Anal stenosis accounts for 20% of anorectal anomalies and treatment is with dilatation.

The mortality rate for patients with anorectal malformation is directly related to associated anomalies.

Malrotation and volvulus: Malrotation of the midgut is caused by a failure of normal bowel rotation. The mid-gut does not complete its normal 290° counterclockwise rotation during embryologic development, resulting in abnormal placement and fixation of the small bowel. This can cause obstruction and sometimes infarction of the small and large bowel, known as volvulus. Volvulus occurs when the small intestine rotates around the superior mesenteric artery, leading to vascular compromise and possible infarction/necrosis of the small bowel. Volvulus usually occurs within the first week of life.

Radiographs may show a “gasless” abdomen, may show signs of intestinal dilation, or may be completely normal.



Treatment is with the Ladd’s procedure involving counterclockwise reduction of the volvulus, release of adhesive bands (Ladd’s bands) to mobilize the duodenum, and appendectomy. Recurrence of mid-gut volvulus after the Ladd’s procedure can occur in up to 10% of cases.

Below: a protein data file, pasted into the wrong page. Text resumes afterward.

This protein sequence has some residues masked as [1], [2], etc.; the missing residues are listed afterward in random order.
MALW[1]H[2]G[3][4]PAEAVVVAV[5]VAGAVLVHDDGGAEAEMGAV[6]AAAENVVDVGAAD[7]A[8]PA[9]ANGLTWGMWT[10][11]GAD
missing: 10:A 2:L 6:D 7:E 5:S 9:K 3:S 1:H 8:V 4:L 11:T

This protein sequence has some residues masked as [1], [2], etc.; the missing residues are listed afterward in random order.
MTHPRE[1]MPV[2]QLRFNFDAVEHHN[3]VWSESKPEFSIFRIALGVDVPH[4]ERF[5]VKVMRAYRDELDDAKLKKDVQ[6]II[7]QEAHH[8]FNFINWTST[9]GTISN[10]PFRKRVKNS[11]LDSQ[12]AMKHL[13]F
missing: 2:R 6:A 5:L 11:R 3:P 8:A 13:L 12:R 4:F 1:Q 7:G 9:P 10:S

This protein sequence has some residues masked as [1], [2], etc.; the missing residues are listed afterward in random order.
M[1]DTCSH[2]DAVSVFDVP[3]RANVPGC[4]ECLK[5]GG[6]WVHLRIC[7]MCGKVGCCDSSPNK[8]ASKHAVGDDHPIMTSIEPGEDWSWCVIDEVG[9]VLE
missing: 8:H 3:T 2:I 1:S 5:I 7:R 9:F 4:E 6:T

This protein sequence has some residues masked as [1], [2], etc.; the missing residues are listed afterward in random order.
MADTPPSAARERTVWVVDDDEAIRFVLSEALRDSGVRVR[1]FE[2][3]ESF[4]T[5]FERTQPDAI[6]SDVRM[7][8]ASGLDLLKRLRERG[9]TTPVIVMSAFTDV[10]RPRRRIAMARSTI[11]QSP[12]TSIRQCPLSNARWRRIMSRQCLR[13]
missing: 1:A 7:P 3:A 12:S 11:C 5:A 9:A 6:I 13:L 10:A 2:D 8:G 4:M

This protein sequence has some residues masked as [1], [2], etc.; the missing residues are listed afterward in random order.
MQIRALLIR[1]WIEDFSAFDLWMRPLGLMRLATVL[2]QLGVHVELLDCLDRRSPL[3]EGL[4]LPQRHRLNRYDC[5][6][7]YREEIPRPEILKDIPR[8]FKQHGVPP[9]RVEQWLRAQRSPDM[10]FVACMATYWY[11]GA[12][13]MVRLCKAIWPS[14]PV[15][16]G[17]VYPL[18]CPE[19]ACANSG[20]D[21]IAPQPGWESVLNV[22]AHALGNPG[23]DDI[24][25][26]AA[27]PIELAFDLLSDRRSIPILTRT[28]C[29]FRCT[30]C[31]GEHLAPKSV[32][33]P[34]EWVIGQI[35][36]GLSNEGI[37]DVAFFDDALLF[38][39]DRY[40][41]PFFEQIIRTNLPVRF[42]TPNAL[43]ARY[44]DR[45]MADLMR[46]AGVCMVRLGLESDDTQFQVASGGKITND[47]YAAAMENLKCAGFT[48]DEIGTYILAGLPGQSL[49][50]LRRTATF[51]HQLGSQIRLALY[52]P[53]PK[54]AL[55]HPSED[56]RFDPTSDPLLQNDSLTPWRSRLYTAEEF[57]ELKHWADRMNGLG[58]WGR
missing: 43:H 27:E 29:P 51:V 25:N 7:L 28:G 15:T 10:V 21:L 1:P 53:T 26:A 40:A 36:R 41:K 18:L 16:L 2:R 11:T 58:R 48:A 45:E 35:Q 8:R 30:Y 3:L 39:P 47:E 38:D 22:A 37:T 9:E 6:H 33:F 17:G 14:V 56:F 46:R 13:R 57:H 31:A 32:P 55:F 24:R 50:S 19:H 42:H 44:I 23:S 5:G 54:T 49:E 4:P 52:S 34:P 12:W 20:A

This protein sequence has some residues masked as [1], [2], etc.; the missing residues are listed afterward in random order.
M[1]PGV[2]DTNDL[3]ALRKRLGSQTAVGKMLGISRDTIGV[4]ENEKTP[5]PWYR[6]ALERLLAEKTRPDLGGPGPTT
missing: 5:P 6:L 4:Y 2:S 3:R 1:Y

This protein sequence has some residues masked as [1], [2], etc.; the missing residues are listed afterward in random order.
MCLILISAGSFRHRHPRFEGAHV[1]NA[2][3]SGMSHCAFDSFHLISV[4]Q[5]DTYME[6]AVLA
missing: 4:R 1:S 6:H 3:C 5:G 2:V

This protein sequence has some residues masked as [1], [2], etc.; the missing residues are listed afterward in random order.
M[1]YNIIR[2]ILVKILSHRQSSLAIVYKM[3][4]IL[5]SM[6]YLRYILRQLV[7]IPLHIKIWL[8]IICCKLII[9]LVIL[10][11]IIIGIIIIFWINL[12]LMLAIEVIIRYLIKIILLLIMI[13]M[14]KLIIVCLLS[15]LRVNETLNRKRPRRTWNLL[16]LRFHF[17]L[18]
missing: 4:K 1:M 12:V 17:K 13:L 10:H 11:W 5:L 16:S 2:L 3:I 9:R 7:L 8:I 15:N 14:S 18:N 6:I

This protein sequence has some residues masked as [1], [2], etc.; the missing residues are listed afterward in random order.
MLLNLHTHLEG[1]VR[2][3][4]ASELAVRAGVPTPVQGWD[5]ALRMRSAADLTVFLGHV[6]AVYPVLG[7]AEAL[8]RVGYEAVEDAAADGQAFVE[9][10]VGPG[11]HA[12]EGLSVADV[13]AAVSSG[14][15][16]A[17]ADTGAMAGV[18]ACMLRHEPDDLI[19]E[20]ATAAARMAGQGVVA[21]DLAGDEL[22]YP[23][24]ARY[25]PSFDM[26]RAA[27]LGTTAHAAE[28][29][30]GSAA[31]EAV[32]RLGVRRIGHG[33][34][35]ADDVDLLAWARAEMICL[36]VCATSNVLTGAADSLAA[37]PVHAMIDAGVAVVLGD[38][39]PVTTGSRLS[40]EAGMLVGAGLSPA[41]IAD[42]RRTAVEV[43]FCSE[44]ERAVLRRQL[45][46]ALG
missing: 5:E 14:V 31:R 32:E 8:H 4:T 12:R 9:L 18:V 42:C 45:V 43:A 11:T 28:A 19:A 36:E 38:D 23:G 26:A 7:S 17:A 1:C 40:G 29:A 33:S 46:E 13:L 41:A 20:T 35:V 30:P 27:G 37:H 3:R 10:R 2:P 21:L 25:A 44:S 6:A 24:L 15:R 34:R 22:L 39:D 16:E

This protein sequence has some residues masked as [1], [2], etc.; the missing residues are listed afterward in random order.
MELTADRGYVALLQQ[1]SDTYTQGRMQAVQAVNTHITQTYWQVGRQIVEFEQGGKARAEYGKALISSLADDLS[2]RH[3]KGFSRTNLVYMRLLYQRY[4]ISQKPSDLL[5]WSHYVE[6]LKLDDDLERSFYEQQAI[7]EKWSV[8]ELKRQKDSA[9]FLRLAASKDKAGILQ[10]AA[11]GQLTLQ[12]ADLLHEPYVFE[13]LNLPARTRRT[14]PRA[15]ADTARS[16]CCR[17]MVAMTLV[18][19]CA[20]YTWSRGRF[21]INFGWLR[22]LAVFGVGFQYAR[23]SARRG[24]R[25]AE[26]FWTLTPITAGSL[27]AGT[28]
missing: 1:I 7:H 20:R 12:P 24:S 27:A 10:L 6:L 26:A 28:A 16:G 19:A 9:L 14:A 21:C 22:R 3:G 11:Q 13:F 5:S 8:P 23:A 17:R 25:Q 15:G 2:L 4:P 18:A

Meconium ileus: This disorder is differentiated from meconium plug syndrome by location of the stool. In meconium ileus, the thick, tenacious bowel is most commonly found in the ileum but occasionally occurs in the jejunum or proximal colon.

90%-95% of patients with meconium ileus have cystic fibrosis. But, only 15% of cystic fibrosis patients will have meconium ileus as neonates. Associated anomalies such as volvulus, jejunoileal atresia, or bowel perforation occur in over half of infants with meconium ileus.

Duodenal atresia: The etiology of duodenal atresia is from failure to recanalize the lumen after the solid phase of intestinal development. This occurs between the 4th and 5th week of gestation. 40% of the patients with duodenal atresia have Down Syndrome. Diagnosis can be made in utero if polyhydramnios is present. Plain films can reveal the “double bubble sign”, and an upper GI series might be necessary to distinguish between malrotation and duodenal atresia. Treatment is with duodenoduodenostomy.